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ABSTRACT: Since the introduction of antimicrobial agents, there has been an association between antibiotic use and the development of antimicrobial resistance. Antibiotic therapy eradicates not only pathogenic organisms but also the protective normal flora. This so-called "selective pressure" results in colonization with bacteria that are resistant to the original therapy. The result has been an increase over the past two decades in antibiotic resistance among common bacterial causes of outpatient infections. Several studies have demonstrated that a substantial portion of the antibiotics prescribed in the outpatient setting are given for viral illnesses or bacterial diseases where the benefit of antibacterial therapy is marginal. The reasons for prescribing antibiotics in these situations are related to medical and social factors. Physicians should be familiar with the clinical situations in which they should provide antibiotics and those in which they may safely be withheld. Physicians should understand the motivations of patients who are seeking antibiotics and provide education, empathy and alternative treatments.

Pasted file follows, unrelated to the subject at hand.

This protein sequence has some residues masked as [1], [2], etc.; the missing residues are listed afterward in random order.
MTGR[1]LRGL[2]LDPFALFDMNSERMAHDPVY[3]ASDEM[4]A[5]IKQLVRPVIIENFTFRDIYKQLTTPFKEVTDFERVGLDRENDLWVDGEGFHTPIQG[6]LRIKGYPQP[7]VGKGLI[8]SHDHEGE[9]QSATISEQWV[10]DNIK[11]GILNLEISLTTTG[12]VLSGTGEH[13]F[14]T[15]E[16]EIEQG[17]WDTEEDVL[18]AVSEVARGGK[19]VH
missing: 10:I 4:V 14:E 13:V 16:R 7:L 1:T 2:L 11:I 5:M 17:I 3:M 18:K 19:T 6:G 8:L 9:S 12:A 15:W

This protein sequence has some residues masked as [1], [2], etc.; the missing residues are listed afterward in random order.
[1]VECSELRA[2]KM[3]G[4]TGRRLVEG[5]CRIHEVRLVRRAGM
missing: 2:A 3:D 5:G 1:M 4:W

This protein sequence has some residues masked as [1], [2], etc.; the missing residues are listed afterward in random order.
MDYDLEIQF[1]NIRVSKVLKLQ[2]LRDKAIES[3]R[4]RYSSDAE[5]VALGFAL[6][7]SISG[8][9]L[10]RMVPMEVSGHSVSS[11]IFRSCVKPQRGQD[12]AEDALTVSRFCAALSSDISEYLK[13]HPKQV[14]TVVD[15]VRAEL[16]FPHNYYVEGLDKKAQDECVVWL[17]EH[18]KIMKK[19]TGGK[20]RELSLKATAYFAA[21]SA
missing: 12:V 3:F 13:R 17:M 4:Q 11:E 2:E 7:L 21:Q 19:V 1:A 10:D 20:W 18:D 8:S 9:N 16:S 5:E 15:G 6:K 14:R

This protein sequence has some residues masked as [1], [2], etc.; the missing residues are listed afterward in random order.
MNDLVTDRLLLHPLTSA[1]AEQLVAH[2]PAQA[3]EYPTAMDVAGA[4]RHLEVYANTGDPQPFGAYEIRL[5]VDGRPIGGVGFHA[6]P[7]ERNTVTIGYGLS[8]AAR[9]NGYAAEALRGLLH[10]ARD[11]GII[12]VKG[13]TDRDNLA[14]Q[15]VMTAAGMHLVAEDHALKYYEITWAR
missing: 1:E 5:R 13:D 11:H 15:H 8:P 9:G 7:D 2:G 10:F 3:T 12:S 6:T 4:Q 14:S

Acute Otitis Externa: An Update - Article
ABSTRACT: Acute otitis externa is a common condition involving inflammation of the ear canal. The acute form is caused primarily by bacterial infection, with Pseudomonas aeruginosa and Staphylococcus aureus the most common pathogens. Acute otitis externa presents with the rapid onset of ear canal inflammation, resulting in otalgia, itching, canal edema, canal erythema, and otorrhea, and often occurs following swimming or minor trauma from inappropriate cleaning. Tenderness with movement of the tragus or pinna is a classic finding. Topical antimicrobials or antibiotics such as acetic acid, aminoglycosides, polymyxin B, and quinolones are the treatment of choice in uncomplicated cases. These agents come in preparations with or without topical corticosteroids; the addition of corticosteroids may help resolve symptoms more quickly. However, there is no good evidence that any one antimicrobial or antibiotic preparation is clinically superior to another. The choice of treatment is based on a number of factors, including tympanic membrane status, adverse effect profiles, adherence issues, and cost. Neomycin/polymyxin B/hydrocortisone preparations are a reasonable first-line therapy when the tympanic membrane is intact. Oral antibiotics are reserved for cases in which the infection has spread beyond the ear canal or in patients at risk of a rapidly progressing infection. Chronic otitis externa is often caused by allergies or underlying inflammatory dermatologic conditions, and is treated by addressing the underlying causes.